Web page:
“We think the female is testing the male,” Harrington explains. “How quickly he can converge harmonically.” If so, mosquito songs may function like auditory peacock features. They seem to help females identify the fittest mates.
With these results in mind, and with a recent grant from the Bill & Melinda Gates Foundation, Harrington’s lab has begun development of a novel mosquito trap for field research. Similar projects have been undertaken by teams at James Cook University in Australia and Columbia University in New York City, among others.
For a researcher, there are drawbacks to the mosquito traps that currently exist. Chemical traps have to be refilled, while electric traps tend to kill mosquitoes; Harrington wants her new trap to harness the power of sound to capture living specimens for monitoring and study. It would combine established methods for attracting mosquitoes, like chemicals and blood, with recorded mosquito sounds to mimic the mating song. Importantly, it could be used to capture mosquitoes of either sex.
Historically, scientists have focused on catching female mosquitoes, which twice each day go hunting for mammals to bite – and which may carry the malaria parasite (males do not). But scientists have recently started to consider male mosquitoes an important part of malaria control too. For instance, one current proposal for curbing the disease involves releasing genetically modified males that produce offspring that themselves can’t reproduce, to reduce the population of disease-carrying mosquitoes in a given area.
Harrington’s hope is that an acoustic trap – using the mating song that attracts males – would help make new strategies such as this possible. “What we’re trying to do is really think outside the box, and identify new and novel ways to control these mosquitoes,” she says.
With the last laser finally in place, Brydegaard flips a switch. Suddenly, on the laptop screen next to the tripod, a small white dot appears. Everyone breathes a sigh of relief: the laser works.
The team – made up of Brydegaard, Jansson, Malmqvist and Rasmussen – spend the last 15 minutes of daylight bringing the beam into focus. Other than a few local children, who shout “mzungu” – Swahili for light-skinned foreigner – no one seems especially bothered by the Europeans tinkering with telescopes.
Sunset throws a beautiful, soft light across the marshy landscape around Lupiro, but it also marks the start of malaria transmission. As darkness starts to fall on the hut where the lidar system is set up, villagers walk in from the fields; pillars of smoke rise from cooking fires. Locals here rely on rice for their livelihood: the staple is served with two meals a day, and along the dusty main road, rice chaff piles up like leaves in autumn. But rice fields require standing water, and standing water fosters malaria mosquitoes. Insects have already begun to buzz around our legs.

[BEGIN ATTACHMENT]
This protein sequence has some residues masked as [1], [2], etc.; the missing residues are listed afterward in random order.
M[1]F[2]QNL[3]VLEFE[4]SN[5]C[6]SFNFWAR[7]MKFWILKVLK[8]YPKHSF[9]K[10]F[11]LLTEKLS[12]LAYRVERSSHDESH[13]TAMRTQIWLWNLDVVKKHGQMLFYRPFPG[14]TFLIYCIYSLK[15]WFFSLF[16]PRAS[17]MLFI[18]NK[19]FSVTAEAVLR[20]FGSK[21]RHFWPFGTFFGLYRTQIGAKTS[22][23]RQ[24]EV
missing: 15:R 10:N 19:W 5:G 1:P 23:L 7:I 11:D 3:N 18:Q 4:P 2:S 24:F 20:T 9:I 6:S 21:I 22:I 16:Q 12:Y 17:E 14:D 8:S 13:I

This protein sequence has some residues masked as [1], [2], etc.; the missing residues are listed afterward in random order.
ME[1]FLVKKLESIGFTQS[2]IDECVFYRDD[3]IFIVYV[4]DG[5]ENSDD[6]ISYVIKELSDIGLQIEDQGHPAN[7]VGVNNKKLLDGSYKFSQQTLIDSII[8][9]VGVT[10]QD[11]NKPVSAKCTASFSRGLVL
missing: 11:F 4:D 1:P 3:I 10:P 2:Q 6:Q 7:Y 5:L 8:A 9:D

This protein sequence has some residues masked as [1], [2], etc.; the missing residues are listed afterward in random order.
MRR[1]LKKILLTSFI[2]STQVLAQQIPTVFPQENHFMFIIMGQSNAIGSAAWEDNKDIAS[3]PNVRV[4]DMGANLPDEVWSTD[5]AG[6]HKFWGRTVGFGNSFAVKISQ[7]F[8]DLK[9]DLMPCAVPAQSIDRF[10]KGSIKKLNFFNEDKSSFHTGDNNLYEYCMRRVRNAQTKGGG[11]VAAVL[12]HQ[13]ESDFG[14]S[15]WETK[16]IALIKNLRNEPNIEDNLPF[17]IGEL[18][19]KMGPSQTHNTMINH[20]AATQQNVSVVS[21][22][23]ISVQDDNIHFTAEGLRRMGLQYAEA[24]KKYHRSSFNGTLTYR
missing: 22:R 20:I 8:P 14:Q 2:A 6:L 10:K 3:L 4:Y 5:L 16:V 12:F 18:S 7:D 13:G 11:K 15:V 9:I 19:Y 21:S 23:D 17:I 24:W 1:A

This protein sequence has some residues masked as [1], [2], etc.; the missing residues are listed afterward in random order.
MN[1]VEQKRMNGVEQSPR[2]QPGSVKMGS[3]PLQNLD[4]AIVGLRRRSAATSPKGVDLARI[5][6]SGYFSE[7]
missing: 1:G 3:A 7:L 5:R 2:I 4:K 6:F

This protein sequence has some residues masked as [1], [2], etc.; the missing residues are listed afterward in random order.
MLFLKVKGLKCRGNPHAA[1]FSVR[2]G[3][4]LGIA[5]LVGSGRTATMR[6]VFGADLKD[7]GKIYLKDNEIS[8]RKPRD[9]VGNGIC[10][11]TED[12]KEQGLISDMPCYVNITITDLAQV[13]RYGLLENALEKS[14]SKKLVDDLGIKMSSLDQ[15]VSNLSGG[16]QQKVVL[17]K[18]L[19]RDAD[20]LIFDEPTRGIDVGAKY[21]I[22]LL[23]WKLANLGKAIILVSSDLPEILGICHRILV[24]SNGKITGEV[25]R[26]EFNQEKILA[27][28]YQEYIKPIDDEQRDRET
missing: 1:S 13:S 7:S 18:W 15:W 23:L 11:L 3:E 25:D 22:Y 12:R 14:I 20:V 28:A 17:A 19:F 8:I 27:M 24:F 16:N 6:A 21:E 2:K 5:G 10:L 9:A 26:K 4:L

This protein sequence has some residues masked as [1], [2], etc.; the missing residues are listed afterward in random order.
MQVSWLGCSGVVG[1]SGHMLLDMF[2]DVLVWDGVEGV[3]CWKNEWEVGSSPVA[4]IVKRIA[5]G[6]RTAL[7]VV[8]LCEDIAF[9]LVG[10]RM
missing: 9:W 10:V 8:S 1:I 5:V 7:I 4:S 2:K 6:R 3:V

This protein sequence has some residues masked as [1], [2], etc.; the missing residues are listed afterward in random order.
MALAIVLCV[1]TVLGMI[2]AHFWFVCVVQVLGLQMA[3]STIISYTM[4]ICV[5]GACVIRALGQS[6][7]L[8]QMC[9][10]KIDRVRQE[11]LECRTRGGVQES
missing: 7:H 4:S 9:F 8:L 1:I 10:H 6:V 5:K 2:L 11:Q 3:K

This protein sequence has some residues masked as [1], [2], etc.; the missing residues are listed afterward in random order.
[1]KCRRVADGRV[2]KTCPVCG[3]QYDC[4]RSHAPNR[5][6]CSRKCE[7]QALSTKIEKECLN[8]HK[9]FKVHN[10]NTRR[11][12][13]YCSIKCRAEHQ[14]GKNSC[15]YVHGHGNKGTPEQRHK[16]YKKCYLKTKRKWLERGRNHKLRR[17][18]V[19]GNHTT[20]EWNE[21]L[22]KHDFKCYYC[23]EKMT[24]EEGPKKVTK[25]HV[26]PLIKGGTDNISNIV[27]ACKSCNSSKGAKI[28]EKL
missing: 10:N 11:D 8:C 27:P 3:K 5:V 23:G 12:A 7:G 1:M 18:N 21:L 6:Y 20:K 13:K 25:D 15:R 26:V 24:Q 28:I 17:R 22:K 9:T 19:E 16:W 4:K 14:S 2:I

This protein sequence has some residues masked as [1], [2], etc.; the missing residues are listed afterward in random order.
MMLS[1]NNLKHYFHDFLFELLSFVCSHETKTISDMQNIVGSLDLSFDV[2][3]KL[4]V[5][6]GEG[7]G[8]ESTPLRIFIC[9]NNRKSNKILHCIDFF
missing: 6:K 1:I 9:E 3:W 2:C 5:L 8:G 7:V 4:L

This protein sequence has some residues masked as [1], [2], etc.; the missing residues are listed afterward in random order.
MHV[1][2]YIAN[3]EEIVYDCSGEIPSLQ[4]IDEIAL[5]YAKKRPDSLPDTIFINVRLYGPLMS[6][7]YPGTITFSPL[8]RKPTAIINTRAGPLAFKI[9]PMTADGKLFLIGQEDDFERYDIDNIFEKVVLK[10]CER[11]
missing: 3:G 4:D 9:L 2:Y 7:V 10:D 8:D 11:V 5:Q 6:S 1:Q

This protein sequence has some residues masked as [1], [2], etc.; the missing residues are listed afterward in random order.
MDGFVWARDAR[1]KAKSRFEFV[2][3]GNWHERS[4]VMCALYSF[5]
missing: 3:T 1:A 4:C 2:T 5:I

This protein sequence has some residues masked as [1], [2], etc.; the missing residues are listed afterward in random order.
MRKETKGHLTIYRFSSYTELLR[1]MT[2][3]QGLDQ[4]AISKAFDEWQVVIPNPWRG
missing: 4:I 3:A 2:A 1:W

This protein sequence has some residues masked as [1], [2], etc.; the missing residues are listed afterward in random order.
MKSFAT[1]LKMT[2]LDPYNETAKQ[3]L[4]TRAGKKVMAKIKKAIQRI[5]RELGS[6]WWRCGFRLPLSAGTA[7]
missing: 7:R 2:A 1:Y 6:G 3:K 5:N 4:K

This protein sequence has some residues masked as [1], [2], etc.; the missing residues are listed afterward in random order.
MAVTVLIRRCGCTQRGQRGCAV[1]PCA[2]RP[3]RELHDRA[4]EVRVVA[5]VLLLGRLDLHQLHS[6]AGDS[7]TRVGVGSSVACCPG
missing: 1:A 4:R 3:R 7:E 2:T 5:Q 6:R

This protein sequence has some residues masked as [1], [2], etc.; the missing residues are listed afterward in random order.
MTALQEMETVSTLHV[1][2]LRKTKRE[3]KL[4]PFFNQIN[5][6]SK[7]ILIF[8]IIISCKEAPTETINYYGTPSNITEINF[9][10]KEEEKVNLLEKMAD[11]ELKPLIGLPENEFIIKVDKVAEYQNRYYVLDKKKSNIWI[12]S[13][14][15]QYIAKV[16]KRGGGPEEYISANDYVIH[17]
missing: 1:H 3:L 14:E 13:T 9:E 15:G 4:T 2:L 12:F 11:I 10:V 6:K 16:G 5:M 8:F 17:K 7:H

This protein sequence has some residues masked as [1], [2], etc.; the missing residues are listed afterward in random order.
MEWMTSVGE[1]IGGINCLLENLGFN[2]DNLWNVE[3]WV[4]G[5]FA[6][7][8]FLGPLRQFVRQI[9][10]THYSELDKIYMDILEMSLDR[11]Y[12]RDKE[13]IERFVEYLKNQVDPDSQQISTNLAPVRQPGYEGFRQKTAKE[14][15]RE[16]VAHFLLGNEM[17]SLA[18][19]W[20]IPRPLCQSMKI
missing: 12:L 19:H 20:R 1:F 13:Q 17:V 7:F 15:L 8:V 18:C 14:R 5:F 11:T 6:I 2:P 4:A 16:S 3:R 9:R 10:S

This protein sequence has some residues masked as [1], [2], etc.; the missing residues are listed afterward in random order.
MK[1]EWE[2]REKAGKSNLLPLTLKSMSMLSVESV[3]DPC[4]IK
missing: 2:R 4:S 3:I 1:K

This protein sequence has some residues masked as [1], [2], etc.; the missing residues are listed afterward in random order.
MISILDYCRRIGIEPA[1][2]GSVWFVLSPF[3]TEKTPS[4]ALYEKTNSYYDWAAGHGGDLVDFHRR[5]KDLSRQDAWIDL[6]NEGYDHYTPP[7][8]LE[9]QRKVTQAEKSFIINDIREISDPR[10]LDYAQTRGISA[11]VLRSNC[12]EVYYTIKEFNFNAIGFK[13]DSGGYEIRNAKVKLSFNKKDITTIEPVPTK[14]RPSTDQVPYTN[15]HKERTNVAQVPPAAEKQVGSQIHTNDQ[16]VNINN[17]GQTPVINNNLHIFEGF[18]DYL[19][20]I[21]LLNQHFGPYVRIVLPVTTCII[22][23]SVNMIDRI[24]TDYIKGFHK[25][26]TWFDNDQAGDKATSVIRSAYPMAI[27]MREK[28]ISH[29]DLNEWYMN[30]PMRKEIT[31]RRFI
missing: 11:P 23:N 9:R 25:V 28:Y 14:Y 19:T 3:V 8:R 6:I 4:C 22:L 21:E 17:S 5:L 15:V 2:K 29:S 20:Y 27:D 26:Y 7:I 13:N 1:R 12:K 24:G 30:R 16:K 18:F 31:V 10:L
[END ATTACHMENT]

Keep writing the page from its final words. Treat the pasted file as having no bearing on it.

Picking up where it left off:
Now that evening has settled around us, the lidar system has finally begun to record a torrent of data. The team sit around the hut in the dark; a gasoline generator hums outside, powering the laser and computer. On the laptop screen, a jagged red line shows peaks and valleys. Each one, Brydegaard tells me, represents an echo from the beam. Around dusk, dozens or hundreds of insects may cross the beam each minute. We are watching the period that entomologists refer to as “rush hour” – the wave of activity that begins when female mosquitoes swarm into the village and start their search for food.
Nicodemus Govella, a medical entomologist at Tanzania’s prestigious Ifakara Health Institute – a local partner of FaunaPhotonics – has seen the evening mosquito rush hundreds, even thousands of times. He knows how it feels to shiver and vomit as the malaria parasite takes hold; he has experienced the symptoms time and again. “During my childhood, I can’t count how many times,” he tells me.
If Tanzanian epidemiologists are waging a war on malaria, the Ifakara Health Institute works like a ministry of intelligence – it tracks the density, distribution and timing of bites by malaria mosquitoes. Traditionally, Govella says, the “gold standard” of mosquito surveillance was a method called human-landing catch. It’s low-tech but reliable: a volunteer is given medication to prevent malaria transmission and then sits outside with legs bare, letting mosquitoes land and bite.
The problem is that protection against malaria is no longer enough. Too many other diseases, from dengue fever to Zika, are also spread by mosquitoes. As a result, human-landing catch is now widely considered unethical. “It gives you information, but it is very risky,” Govella says. “Other countries have already banned it.” As health officials retire old strategies for malaria surveillance and control, the work on experimental techniques takes on new urgency – which is where the lasers will come in.
In parts of Tanzania, thanks in part to bednets and pesticides, malaria has “gone down tremendously,” Govella tells me. But eradication of the disease has proved elusive. Some mosquitoes have developed resistance to pesticides. Likewise, bednets helped bring night-time transmission under control – but mosquitoes have adapted their behaviour, starting to bite at dusk and dawn, when people aren’t protected.